(2) The making of an offer of settlement which is not accepted does not preclude the making of a subsequent offer. An offer must:
(a) Be in writing and state that it is being made pursuant to this section.
(b) Name the party making it and the party to whom it is being made.
(c) State with particularity the amount offered to settle a claim for punitive damages, if any.
(d) State its total amount.
The offer shall be construed as including all damages which may be awarded in a final judgment.
(3) The offer shall be served upon the party to whom it is made, but it shall not be filed unless it is accepted or unless filing is necessary to enforce the provisions of this section.
(4) An offer shall be accepted by filing a written acceptance with the court within 30 days after service. Upon filing of both the offer and acceptance, the court has full jurisdiction to enforce the settlement agreement.
(5) An offer may be withdrawn in writing which is served before the date a written acceptance is filed. Once withdrawn, an offer is void.
(6) Upon motion made by the offeror within 30 days after the entry of judgment or after voluntary or involuntary dismissal, the court shall determine the following:
(a) If a defendant serves an offer which is not accepted by the plaintiff, and if the judgment obtained by the plaintiff is at least 25 percent less than the amount of the offer, the defendant shall be awarded reasonable costs, including investigative expenses, and attorney’s fees, calculated in accordance with the guidelines promulgated by the Supreme Court, incurred from the date the offer was served, and the court shall set off such costs in attorney’s fees against the award. When such costs and attorney’s fees total more than the amount of the judgment, the court shall enter judgment for the defendant against the plaintiff for the amount of the costs and fees, less the amount of the award to the plaintiff.
(b) If a plaintiff serves an offer which is not accepted by the defendant, and if the judgment obtained by the plaintiff is at least 25 percent more than the amount of the offer, the plaintiff shall be awarded reasonable costs, including investigative expenses, and attorney’s fees, calculated in accordance with the guidelines promulgated by the Supreme Court, incurred from the date the offer was served.
For purposes of the determination required by paragraph (a), the term “judgment obtained” means the amount of the net judgment entered, plus any postoffer collateral source payments received or due as of the date of the judgment, plus any postoffer settlement amounts by which the verdict was reduced. For purposes of the determination required by paragraph (b), the term “judgment obtained” means the amount of the net judgment entered, plus any postoffer settlement amounts by which the verdict was reduced.
(7)(a) If a party is entitled to costs and fees pursuant to the provisions of this section, the court may, in its discretion, determine that an offer was not made in good faith. In such case, the court may disallow an award of costs and attorney’s fees.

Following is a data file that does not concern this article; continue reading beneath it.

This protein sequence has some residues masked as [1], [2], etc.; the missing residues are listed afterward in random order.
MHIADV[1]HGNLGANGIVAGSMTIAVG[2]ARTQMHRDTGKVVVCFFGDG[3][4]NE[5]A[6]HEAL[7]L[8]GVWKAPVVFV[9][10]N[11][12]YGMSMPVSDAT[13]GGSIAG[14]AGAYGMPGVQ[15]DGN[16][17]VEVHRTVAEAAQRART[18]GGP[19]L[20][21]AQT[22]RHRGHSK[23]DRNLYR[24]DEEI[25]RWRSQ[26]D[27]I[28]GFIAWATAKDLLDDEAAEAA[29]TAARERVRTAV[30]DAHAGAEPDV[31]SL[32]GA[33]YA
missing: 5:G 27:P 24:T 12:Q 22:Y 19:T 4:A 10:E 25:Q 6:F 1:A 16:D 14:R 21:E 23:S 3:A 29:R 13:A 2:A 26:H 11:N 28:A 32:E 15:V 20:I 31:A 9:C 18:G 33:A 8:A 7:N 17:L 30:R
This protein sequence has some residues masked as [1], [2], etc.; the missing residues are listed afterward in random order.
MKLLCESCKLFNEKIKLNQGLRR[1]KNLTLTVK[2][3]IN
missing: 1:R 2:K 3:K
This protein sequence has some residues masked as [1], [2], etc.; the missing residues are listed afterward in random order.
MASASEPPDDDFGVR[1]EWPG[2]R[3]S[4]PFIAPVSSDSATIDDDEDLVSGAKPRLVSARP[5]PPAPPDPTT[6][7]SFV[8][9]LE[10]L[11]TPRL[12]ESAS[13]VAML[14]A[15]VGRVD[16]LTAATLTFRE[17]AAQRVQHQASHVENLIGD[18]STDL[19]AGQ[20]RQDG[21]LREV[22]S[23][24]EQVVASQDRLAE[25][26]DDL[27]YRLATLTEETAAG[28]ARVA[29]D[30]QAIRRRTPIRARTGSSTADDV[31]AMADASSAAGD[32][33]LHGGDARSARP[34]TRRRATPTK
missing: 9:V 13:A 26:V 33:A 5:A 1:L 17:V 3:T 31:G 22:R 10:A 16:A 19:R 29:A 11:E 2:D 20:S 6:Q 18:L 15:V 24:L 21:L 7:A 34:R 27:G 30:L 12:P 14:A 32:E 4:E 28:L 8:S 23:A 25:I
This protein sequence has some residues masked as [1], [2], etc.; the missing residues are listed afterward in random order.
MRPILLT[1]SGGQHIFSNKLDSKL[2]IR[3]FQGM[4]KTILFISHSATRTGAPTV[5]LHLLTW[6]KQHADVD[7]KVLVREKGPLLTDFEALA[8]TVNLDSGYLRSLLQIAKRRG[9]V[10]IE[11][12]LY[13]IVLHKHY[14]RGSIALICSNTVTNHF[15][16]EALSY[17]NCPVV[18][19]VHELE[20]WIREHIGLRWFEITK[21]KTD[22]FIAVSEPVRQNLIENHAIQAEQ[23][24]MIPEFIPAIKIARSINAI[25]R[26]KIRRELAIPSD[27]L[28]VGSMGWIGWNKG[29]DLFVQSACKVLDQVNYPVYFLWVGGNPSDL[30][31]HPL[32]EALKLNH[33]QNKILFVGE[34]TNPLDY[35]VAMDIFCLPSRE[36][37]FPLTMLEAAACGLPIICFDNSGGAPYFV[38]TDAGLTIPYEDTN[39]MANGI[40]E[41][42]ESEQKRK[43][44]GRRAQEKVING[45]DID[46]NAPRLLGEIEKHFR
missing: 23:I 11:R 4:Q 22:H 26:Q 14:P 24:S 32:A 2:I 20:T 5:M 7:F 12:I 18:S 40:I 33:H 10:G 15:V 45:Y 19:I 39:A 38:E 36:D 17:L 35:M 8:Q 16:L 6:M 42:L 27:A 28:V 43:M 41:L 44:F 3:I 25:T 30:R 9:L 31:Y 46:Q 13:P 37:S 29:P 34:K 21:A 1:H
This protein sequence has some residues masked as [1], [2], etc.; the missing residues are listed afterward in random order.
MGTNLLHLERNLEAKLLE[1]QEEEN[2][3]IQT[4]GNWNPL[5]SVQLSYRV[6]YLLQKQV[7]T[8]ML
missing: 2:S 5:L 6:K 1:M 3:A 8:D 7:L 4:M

(b) When determining the reasonableness of an award of attorney’s fees pursuant to this section, the court shall consider, along with all other relevant criteria, the following additional factors:
1. The then apparent merit or lack of merit in the claim.
2. The number and nature of offers made by the parties.
3. The closeness of questions of fact and law at issue.
4. Whether the person making the offer had unreasonably refused to furnish information necessary to evaluate the reasonableness of such offer.
5. Whether the suit was in the nature of a test case presenting questions of far-reaching importance affecting nonparties.
6. The amount of the additional delay cost and expense that the person making the offer reasonably would be expected to incur if the litigation should be prolonged.
(8) Evidence of an offer is admissible only in proceedings to enforce an accepted offer or to determine the imposition of sanctions under this section.


Customer: replied 11 months ago.

Thank you so much, Zachary.

I need to change account again, because I had to ak many questions since I had an unlimieted offer but the "unlimited" is somehow limited. (kidding). Given the kind of assistance I got from this website, it would be unfair of me to make a fuss for this little "bump", so I just move to the next account.... and will contact you from there, as I have an important question, after I did some researchand figured out almost completely what's the deal behind my case.

So for now you can close this thread and i will rate as usual with gratitude

Expert:  Zachary replied 11 months ago.
thank you kindly and speak to you again soon.

-Zachary
Zachary, Attorney
Category: Legal
Satisfied Customers: 3987
Experience: Lead trial/International commercial attorney licensed 11 yrs